Digital Marketing Redux   //   February 9, 2024

How U.S. startups are marketing around Lunar New Year

Major brands with a global customer base typically unveil campaigns as Lunar New Year rolls around. But this year, more U.S.-based startups are joining in on the buzz too. 

Sparkling water brand Sanzo is giving away red envelopes and a sampler pack for the Lunar New Year. Condiment brand Fly By Jing collaborated with cookware brand Our Place to release a limited edition wok and chili condiment set. Kitchenware brand Material, on the other hand, has been releasing newsletters that include recipes traditionally served for Lunar New Year.

Leading up to the Lunar New Year, which happens on Feb. 10, a large chunk of retail ads around the holiday come from large brands like Apple or luxury brands like Bottega Veneta. Abbey Bruggeworth, owner of marketing agency The All In Haus, said that some U.S. brands are hesitant to spend money on marketing during Lunar New Year because it happens right at the beginning of the year — after they’ve likely already spent a significant chunk of money on holiday marketing. But without the noise from other brands, startups are seeing Lunar New Year as a chance to stand out from the crowd and showcase their brand identity.

“Because you are starting the year off… I think people are hesitant to go ahead and start spending money right off the bat,” Bruggeworth said. “My argument to that would be you need to be spending money on your marketing efforts throughout the year.” She also added that some brands could be hesitant to touch on an event with high cultural significance. 

Competing with some brands’ flashy ads around Lunar New Year can be daunting. Apple, for example, tapped filmmaker Marc Webb, who directed films like The Amazing Spiderman, to direct a 15-minute Lunar New Year film. Bottega Veneta’s ad, in collaboration with Chinese director Jess Jing Zou, featured award-winning actress Shu Qi.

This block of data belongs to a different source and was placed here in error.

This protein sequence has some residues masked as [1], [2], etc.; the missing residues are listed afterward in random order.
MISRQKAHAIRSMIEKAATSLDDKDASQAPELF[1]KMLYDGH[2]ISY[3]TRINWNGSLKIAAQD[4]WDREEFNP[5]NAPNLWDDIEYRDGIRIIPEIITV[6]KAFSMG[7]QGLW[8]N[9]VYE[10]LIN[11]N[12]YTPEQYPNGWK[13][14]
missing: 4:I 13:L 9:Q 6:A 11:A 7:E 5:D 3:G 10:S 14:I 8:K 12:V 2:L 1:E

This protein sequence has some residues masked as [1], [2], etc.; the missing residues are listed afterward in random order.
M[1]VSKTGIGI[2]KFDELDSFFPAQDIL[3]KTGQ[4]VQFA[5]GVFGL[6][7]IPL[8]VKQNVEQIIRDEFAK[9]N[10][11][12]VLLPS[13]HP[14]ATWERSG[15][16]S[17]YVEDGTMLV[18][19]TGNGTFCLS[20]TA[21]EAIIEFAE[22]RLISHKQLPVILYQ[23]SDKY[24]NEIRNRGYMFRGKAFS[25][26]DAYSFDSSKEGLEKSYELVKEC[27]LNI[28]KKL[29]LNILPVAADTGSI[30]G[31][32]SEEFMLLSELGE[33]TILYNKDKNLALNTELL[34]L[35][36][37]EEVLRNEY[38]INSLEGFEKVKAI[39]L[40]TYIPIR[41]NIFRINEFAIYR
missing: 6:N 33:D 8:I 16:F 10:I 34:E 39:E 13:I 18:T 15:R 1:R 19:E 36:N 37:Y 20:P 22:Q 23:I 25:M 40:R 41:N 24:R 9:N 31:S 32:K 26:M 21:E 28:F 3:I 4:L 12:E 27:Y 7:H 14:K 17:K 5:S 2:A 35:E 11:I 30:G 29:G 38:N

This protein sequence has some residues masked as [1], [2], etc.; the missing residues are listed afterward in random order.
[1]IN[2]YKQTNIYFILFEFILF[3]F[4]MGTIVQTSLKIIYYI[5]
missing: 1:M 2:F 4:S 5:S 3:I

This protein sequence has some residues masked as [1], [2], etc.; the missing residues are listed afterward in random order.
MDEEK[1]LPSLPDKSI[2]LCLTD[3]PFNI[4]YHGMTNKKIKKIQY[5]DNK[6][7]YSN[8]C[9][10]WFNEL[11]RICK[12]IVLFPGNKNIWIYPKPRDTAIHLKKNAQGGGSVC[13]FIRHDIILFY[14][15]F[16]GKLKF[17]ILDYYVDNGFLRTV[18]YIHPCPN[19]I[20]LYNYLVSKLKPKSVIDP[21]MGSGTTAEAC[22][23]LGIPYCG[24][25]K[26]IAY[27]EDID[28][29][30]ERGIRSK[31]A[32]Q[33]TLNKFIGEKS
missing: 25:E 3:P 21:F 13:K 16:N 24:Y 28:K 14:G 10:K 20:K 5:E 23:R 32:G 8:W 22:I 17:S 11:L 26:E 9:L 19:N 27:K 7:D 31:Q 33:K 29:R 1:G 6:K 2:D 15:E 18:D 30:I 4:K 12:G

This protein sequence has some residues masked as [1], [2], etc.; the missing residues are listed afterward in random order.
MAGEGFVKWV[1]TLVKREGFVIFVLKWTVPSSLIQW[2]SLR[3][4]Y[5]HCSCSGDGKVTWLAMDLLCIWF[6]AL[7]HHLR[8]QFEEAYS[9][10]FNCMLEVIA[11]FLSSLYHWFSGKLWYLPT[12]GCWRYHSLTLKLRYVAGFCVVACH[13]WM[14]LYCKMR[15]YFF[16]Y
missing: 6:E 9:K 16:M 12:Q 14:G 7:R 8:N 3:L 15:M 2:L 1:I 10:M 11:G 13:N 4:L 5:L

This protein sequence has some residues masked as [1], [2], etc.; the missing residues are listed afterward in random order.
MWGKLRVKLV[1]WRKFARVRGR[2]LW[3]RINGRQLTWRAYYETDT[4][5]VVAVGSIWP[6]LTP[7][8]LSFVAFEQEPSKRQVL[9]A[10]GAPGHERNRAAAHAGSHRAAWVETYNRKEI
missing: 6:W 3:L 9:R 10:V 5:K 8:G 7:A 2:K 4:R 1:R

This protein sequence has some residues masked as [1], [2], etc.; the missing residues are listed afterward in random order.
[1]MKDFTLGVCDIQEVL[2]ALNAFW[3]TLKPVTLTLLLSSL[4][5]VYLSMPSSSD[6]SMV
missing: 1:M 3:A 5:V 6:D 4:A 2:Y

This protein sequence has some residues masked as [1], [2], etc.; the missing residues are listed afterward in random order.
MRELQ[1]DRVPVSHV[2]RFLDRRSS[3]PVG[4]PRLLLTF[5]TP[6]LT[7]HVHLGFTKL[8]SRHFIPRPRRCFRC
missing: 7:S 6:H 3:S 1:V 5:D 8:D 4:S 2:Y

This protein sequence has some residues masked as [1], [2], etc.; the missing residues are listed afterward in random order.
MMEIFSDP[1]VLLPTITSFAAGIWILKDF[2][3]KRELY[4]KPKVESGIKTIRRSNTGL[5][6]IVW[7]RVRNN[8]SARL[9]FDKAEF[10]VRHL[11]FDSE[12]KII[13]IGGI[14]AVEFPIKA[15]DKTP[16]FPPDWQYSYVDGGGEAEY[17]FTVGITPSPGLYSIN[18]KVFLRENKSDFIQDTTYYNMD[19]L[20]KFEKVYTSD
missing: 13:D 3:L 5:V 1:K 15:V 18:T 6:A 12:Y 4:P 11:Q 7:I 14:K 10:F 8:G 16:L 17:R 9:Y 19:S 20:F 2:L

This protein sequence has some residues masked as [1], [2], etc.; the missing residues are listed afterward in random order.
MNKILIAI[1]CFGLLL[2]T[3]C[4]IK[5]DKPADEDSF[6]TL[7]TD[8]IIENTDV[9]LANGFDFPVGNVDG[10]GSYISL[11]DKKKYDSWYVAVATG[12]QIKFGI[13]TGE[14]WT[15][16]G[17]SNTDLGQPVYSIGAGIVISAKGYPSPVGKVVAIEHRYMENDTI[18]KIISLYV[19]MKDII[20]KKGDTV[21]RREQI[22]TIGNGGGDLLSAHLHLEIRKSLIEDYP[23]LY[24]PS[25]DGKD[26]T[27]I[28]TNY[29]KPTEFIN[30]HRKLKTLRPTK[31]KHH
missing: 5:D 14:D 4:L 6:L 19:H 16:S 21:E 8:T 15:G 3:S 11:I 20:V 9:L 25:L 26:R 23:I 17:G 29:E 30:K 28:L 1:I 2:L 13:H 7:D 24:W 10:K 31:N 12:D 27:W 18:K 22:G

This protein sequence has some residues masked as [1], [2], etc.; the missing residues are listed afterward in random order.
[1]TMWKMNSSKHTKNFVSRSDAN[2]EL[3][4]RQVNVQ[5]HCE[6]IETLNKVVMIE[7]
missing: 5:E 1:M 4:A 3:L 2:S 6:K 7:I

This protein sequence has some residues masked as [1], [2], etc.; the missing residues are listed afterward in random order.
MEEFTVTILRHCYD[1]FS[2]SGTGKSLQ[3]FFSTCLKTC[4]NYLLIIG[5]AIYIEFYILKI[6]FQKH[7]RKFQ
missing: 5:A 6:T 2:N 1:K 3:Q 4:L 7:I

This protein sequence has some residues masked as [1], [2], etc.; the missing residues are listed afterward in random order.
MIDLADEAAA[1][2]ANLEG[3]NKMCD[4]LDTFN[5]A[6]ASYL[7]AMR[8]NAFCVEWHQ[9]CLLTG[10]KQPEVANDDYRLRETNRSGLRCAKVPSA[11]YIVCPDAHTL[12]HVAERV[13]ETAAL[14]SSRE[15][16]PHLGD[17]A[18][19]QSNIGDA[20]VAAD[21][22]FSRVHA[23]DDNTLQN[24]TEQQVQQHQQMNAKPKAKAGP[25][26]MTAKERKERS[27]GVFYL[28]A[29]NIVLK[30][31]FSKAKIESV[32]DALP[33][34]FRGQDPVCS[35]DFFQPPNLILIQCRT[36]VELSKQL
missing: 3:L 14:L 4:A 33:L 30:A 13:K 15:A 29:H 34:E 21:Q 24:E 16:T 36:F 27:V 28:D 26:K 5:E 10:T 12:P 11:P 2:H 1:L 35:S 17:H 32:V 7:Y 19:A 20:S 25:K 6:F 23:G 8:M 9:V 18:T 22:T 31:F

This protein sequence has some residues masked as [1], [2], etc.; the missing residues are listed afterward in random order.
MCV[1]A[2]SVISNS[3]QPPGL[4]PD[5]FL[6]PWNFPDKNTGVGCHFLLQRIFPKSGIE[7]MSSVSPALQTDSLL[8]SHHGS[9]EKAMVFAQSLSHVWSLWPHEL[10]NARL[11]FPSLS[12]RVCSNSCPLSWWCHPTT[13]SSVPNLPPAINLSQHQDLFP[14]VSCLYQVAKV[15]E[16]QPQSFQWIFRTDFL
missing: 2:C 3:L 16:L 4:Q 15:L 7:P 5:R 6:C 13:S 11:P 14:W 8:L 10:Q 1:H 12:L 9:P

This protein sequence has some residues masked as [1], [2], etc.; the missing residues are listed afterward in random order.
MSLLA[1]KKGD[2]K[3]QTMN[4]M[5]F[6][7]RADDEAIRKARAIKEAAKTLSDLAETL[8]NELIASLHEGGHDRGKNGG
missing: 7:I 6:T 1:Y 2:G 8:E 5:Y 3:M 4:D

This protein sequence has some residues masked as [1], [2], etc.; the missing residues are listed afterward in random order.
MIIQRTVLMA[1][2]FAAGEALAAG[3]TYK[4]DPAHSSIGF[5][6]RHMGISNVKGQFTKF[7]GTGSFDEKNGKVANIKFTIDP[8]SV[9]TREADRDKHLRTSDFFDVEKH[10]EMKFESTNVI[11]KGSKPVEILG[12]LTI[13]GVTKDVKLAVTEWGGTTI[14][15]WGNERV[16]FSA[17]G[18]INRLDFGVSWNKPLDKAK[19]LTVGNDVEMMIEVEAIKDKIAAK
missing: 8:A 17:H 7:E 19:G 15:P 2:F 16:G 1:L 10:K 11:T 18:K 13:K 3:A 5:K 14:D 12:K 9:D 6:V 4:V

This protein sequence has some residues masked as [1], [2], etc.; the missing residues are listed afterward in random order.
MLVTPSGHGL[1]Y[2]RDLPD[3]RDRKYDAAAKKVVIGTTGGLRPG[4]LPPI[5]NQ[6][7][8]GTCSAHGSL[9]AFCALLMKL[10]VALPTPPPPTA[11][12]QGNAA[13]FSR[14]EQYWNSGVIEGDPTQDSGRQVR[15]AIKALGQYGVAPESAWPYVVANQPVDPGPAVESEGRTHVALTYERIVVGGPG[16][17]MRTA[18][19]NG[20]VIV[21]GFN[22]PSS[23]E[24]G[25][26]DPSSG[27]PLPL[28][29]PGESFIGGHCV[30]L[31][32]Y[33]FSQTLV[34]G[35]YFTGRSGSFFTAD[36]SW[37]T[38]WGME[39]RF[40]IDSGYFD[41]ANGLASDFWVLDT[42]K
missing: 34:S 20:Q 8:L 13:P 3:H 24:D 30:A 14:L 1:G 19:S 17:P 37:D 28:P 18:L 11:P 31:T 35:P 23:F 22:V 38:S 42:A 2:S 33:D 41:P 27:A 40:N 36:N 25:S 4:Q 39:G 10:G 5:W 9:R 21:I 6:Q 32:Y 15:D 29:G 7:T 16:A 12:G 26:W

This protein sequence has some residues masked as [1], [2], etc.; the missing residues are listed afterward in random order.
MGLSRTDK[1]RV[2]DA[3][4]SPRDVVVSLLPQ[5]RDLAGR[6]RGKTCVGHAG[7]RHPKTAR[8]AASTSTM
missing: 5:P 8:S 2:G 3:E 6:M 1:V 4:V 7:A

For Sanzo, rolling out marketing initiatives around the holiday has been beneficial. Kimberly Lam, senior marketing director for Sanzo, said that the company’s social media engagement has “spiked” thanks to the social media posts it has been making around the holiday. She added that Sanzo’s marketing investments around Lunar New Year grow every year. Last year, Sanzo launched a pomelo flavor around — a fruit typically consumed during Lunar New Year.

“Even if there was no buzz around Lunar New Year at this moment or this time, we would still be celebrating Lunar New Year because it’s integral to who we are as a brand,” Lam said. 

Sanzo is approaching Lunar New Year marketing from different angles. The company teamed up with Los Angeles gift shop Chunky to create red envelopes that are designed to look like Sanzo’s cans for a giveaway. It has also been posting more content around Lunar New Year. For example, Sanzo posted an Instagram Reel of a Lunar New Year-inspired mocktail.

In physical stores around the New York and Los Angeles area where Sanzo is sold in, the brand has added instant redeemable coupons shaped like red envelopes. Lam said the coupons have so far had high redemption rates. 

“We’re trying to figure out how to make it bigger and better,” Lam said. “We’re only four years old so every year we’re just trying to build it and make it bigger and more meaningful.”  

Much like Sanzo, Fly By Jing is also leveraging collaborations to celebrate Lunar New Year. It released a limited edition Wok set with Our Place, which includes a carbon steel wok, glass lid, spatula, chopsticks and three of Fly By Jing’s sauces, among other accessories. Additionally, Fly By Jing also put its XL Sichuan chili crisp on sale through Feb. 11 at Northeast Costco locations.

Food is central to Lunar New Year celebrations. Different regions across Asia have their unique iteration of Lunar New Year cuisines that symbolize luck and prosperity — and Material’s marketing initiative takes inspiration from that. This past weekend, Material released a number of recipes typically served during different Lunar New Year cultures in its newsletter. For example, the newsletter featured a recipe for Cha giò, Vietnamese fried spring rolls, and Ddukgook, Korean beef broth soup with rice cakes. 

“It’s just a great way I think, for people to learn about the different foods that are traditionally a part of the celebration,” said Eunice Byun, co-founder and CEO of Material. “We’re supporting all of that with additional social content.” 

All In Haus’s Bruggeworth said retail sales typically drop during February after the Christmas shopping season. However, it can also be an opportunity for brands to stay relevant as shopping slows. 

“People need to see things seven or eight times before they’re going to buy into it,” Bruggeworth said. “It’s a great time to really latch on to your client base and turn over clients for the next couple of months into spring and summer.”